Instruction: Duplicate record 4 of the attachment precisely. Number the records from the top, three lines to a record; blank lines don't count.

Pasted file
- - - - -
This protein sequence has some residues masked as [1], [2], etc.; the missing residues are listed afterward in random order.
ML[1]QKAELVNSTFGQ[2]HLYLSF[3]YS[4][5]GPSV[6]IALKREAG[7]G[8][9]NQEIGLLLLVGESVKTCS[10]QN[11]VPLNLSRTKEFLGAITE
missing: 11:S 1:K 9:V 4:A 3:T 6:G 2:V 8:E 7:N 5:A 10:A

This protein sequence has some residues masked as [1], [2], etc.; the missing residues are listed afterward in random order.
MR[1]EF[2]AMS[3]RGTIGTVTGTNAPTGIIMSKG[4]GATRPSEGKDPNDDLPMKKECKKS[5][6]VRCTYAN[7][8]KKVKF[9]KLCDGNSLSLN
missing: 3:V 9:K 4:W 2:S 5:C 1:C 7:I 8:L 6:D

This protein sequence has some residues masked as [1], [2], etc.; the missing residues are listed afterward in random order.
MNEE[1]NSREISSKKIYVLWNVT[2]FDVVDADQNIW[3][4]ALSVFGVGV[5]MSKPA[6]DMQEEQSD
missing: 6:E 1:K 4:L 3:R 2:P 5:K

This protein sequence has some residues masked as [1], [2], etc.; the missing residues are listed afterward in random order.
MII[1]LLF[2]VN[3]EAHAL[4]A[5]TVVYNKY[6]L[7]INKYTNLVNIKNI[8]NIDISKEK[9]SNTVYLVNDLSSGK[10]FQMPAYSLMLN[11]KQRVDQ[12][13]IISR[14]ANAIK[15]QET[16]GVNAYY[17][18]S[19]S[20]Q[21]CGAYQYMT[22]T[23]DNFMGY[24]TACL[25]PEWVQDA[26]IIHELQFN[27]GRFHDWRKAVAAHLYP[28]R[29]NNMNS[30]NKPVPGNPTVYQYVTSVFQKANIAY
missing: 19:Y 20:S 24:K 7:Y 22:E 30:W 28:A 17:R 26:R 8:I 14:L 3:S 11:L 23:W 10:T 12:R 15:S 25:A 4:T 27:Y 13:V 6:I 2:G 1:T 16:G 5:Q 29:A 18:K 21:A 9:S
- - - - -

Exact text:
This protein sequence has some residues masked as [1], [2], etc.; the missing residues are listed afterward in random order.
MII[1]LLF[2]VN[3]EAHAL[4]A[5]TVVYNKY[6]L[7]INKYTNLVNIKNI[8]NIDISKEK[9]SNTVYLVNDLSSGK[10]FQMPAYSLMLN[11]KQRVDQ[12][13]IISR[14]ANAIK[15]QET[16]GVNAYY[17][18]S[19]S[20]Q[21]CGAYQYMT[22]T[23]DNFMGY[24]TACL[25]PEWVQDA[26]IIHELQFN[27]GRFHDWRKAVAAHLYP[28]R[29]NNMNS[30]NKPVPGNPTVYQYVTSVFQKANIAY
missing: 19:Y 20:S 24:K 7:Y 22:E 30:W 28:A 17:R 26:R 8:I 14:L 3:S 11:L 23:W 10:T 12:R 15:S 25:A 4:T 27:Y 13:V 6:I 2:G 1:T 16:G 5:Q 29:A 18:K 21:A 9:S